The game flowed backwards and forwards until my three elephants were defeated in close combat against John's troops and stampeded back into my own line, causing two of my main units and two skirmisher units to flee back towards the rear edge of my table. However the end result was not met as I had to head off to work, thus the game finished early.

Almost all the figures used were owned and painted by Leroy Simpson, just two units of slingers and the two A&A miniatures elephants were painted and owned by myself. Pictured above is a Carthaginian elephant painted by Leroy. Crew are Essex miniatures.

A&A Miniatures Samnites

The Roman General, Army Standard Bearer and followers. All figures are from the 1st Corps Miniatures

1st Corps Miniatures Gallic warband.

Roman and Gallic cavalry clash on the wing. All figures are from 1st Corps

Hannibals veteran spearmen from A&A Miniatures

Thursday, February 15, 2007

Boys From Perth

Carlo and the boys from Perth,Western Australia, put on a game recently with a mix of figures from Carlo's Macedonian collection. The figures are a mix of Wargames Foundry pike, companion cavalry and Thracian's then for a bit of colour there are some fantastic Scythians from the Tin Soldier collection. The terrian boards were made by Scott Robertson, about ten years ago and are still looking good.

Macedonian pike backed up by companions

Hypaspists and Scythian archers cover the flanks

Thracians and more companions

Wednesday, February 14, 2007


The Battle of Thermopylae, as we all know, occurred in 480BC between the Persian Empire and the mainland Greeks. At the end of the three days of battle the Greeks, under the Spartan King, Leonidas, were finally beaten and Persian were free to march onto Athens. The above photo was taken from the small hill, identified as hill were the last of the Spartans made their final stand. It looks north towards the battlefield, the hot springs are in the middle ground and at the base of the steep slope. On the right ,were the modern road now goes, is ruffly were the the sea may of been back in 480BC. Which means that in front of the hot springs and the curve in the road may of stood the first wall and in the far distance, on the flat ground would of camped the army of Xerxes.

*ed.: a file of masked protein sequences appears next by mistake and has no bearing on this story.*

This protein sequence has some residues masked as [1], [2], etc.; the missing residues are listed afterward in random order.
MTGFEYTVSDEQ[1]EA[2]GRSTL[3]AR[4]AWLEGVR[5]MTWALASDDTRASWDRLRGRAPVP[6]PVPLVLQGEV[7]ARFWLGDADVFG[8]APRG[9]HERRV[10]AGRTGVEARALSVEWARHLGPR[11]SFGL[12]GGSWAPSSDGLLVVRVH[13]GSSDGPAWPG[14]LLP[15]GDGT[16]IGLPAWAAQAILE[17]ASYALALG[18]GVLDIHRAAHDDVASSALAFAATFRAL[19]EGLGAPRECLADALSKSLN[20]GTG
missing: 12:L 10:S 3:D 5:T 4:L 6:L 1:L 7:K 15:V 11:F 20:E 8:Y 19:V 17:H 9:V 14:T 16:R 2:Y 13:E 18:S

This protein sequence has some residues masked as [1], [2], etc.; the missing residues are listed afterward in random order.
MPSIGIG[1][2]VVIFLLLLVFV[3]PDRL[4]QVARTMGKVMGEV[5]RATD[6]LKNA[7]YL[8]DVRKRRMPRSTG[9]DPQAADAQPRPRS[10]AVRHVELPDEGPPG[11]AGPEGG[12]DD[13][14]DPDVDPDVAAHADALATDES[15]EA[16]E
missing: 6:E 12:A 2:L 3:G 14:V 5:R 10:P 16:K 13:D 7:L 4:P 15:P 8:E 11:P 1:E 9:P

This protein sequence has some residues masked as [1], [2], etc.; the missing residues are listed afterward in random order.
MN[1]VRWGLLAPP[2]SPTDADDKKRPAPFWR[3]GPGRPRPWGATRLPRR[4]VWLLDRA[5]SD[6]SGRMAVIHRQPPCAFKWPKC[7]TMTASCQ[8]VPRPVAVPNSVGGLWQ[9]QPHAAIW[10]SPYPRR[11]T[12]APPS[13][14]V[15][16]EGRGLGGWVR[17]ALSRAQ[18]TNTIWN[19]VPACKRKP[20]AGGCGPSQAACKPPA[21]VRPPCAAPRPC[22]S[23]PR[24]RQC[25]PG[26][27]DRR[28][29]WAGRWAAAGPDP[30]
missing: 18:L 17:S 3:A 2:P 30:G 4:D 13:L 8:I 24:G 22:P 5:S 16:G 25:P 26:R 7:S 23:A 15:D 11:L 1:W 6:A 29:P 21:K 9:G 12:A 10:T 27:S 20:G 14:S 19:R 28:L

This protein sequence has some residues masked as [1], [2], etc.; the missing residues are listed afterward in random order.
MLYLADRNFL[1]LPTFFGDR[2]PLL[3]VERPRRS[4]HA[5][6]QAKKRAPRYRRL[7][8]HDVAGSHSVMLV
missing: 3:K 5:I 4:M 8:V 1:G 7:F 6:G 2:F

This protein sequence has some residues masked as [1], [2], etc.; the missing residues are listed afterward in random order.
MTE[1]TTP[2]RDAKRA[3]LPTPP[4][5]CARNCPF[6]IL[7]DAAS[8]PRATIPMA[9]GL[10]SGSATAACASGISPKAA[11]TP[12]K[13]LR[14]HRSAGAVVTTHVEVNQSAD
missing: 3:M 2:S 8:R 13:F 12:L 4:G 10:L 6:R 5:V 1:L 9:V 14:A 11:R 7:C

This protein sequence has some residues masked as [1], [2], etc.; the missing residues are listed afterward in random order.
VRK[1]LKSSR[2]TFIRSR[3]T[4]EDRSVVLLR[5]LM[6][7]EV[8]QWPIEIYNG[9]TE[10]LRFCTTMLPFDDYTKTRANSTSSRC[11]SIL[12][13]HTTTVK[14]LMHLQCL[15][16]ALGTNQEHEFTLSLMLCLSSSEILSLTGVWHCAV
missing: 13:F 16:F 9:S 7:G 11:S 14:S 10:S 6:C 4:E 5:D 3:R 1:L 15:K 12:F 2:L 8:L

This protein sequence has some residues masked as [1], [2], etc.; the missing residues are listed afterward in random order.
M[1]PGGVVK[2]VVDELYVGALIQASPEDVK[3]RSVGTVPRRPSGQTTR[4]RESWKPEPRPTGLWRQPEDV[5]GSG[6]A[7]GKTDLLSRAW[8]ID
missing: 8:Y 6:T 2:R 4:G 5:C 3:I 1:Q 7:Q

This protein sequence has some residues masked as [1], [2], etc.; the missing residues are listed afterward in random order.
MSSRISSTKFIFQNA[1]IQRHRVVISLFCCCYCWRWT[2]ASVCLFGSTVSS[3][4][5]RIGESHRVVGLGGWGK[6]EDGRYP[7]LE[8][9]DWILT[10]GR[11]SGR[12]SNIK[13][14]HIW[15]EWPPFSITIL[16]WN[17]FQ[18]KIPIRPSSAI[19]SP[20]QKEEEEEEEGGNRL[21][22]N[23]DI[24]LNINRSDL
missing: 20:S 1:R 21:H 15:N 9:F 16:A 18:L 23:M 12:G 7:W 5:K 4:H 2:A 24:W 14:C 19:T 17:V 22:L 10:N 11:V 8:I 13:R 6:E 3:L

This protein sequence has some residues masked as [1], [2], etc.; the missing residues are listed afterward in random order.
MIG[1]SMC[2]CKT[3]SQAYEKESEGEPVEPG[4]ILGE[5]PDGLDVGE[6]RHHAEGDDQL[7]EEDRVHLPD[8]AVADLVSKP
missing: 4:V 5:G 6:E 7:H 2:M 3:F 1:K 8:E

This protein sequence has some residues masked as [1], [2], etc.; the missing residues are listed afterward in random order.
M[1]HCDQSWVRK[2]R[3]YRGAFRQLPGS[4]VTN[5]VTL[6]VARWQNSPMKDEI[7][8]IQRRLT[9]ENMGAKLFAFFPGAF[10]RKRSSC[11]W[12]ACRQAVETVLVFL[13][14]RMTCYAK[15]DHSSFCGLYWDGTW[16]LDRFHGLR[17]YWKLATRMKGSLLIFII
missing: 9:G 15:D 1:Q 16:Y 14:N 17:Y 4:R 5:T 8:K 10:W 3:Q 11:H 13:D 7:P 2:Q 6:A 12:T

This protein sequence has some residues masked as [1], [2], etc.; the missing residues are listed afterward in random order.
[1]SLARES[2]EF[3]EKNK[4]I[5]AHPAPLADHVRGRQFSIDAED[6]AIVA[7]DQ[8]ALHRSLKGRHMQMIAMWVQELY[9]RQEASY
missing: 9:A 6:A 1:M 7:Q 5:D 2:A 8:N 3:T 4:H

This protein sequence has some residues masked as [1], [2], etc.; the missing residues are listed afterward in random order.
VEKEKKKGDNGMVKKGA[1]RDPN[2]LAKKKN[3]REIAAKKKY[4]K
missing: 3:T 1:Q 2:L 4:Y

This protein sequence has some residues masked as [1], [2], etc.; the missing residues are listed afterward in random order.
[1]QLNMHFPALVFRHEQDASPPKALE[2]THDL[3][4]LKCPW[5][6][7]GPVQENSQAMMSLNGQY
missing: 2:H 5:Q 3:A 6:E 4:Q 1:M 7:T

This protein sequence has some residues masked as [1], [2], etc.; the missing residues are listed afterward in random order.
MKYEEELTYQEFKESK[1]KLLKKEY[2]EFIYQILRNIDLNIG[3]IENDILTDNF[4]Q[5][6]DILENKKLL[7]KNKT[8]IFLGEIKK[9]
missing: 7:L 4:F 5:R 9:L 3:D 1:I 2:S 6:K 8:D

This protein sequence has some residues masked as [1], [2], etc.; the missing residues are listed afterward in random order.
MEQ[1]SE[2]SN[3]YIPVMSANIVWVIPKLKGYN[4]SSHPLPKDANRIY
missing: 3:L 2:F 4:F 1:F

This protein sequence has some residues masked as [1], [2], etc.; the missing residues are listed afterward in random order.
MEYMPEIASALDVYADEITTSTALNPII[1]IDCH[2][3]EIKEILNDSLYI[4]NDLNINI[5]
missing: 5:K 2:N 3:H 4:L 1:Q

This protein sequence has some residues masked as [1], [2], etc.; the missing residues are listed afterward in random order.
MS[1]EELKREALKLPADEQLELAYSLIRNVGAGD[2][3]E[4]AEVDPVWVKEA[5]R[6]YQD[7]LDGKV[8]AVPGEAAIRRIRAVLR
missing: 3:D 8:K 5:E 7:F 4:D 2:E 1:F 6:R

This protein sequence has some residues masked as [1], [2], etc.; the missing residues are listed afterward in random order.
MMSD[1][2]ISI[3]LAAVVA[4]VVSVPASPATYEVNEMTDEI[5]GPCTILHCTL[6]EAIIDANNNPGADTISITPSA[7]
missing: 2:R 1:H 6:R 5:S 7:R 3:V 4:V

The first photo, above, was taken looking back over the modern road towards the hill, of the Spartans Last stand. The hill was identified as the most likely place for the final part of the battle as hundreds of Persian arrows tips have been found all over the mound. The second photo was taken on top of the hill. It is a modern plaque, placed over the old one which reads " Tell the Spartans, stranger passing by, that here obedient to their laws we lie"

The last photo in this series was take from the base of the hill, looking east, towards the modern day memorial to King Leonidas.

Battle of Pydna 168 BC

The series of shots I have posted today were taken by me whilst on my honeymoon last year. They are photos from the Roman victory column, recovered at Delphi, in central Greece. The column was erected by the Roman Consul, Aemilius Paulus, celebrating his victory over King Perseus, of Macedonia, at the battle of Pydna in 168BC.